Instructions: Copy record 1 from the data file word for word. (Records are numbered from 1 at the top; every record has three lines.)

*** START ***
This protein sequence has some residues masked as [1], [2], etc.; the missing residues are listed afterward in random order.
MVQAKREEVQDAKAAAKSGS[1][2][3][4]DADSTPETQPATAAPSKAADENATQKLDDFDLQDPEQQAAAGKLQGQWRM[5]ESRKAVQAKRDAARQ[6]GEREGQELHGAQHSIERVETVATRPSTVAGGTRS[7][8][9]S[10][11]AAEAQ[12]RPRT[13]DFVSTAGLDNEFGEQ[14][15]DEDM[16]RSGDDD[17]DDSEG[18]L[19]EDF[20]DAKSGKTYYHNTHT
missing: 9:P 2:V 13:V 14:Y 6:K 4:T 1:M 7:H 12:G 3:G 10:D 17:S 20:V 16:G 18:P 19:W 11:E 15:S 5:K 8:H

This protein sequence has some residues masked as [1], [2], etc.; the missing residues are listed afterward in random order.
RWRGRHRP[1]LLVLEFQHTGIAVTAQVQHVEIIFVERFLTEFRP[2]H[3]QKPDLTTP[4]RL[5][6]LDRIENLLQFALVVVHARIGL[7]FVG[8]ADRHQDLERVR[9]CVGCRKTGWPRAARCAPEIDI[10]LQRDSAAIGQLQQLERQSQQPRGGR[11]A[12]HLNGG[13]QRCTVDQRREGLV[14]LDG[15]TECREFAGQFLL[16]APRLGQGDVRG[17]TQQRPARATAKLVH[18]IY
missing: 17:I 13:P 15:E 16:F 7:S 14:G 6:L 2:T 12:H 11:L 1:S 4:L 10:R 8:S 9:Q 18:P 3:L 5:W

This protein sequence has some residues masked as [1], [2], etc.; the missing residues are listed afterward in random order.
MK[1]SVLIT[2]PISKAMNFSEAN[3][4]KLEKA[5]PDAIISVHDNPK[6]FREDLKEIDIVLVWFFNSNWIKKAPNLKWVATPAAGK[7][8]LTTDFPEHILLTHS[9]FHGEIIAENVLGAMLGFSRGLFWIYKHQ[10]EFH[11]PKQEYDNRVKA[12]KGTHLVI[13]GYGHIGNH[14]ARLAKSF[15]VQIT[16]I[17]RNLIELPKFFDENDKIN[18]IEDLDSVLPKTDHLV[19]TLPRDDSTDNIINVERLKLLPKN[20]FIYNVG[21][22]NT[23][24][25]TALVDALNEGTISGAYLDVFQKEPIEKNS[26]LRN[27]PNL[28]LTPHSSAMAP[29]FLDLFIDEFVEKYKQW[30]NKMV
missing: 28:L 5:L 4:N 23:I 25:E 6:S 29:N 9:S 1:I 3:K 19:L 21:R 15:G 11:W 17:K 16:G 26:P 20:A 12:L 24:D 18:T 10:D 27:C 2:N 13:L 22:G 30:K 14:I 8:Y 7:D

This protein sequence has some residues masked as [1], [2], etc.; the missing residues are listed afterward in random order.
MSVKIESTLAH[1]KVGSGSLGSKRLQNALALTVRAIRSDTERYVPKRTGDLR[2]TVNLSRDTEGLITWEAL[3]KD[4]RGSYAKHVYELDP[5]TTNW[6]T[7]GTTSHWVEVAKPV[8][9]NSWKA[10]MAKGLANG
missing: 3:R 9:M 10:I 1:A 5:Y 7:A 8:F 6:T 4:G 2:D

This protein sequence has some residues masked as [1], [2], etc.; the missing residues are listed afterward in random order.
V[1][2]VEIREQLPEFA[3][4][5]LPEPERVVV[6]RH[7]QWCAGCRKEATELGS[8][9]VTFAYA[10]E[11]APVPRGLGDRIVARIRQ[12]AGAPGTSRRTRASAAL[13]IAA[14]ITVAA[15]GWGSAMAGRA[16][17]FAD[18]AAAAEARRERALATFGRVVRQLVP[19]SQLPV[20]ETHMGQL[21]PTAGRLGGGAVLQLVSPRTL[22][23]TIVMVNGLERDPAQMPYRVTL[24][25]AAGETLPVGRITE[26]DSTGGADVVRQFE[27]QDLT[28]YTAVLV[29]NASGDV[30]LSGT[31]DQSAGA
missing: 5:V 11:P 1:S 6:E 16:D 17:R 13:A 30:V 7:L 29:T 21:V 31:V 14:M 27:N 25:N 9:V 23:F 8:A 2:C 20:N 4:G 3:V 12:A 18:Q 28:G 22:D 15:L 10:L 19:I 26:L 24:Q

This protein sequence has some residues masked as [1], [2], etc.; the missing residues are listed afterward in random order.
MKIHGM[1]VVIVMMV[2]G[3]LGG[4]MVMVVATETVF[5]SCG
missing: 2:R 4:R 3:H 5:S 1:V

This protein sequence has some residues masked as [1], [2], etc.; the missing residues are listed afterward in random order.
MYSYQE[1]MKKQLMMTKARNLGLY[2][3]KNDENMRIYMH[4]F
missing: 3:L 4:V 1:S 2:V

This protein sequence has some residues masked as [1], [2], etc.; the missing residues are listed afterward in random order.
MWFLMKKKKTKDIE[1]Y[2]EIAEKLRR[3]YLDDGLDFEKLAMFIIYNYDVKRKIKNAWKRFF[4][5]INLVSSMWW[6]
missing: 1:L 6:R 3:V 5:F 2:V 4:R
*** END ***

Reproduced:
This protein sequence has some residues masked as [1], [2], etc.; the missing residues are listed afterward in random order.
MVQAKREEVQDAKAAAKSGS[1][2][3][4]DADSTPETQPATAAPSKAADENATQKLDDFDLQDPEQQAAAGKLQGQWRM[5]ESRKAVQAKRDAARQ[6]GEREGQELHGAQHSIERVETVATRPSTVAGGTRS[7][8][9]S[10][11]AAEAQ[12]RPRT[13]DFVSTAGLDNEFGEQ[14][15]DEDM[16]RSGDDD[17]DDSEG[18]L[19]EDF[20]DAKSGKTYYHNTHT
missing: 9:P 2:V 13:V 14:Y 6:K 4:T 1:M 7:H 12:G 3:G 10:D 17:S 20:V 16:G 18:P 19:W 11:E 15:S 5:K 8:H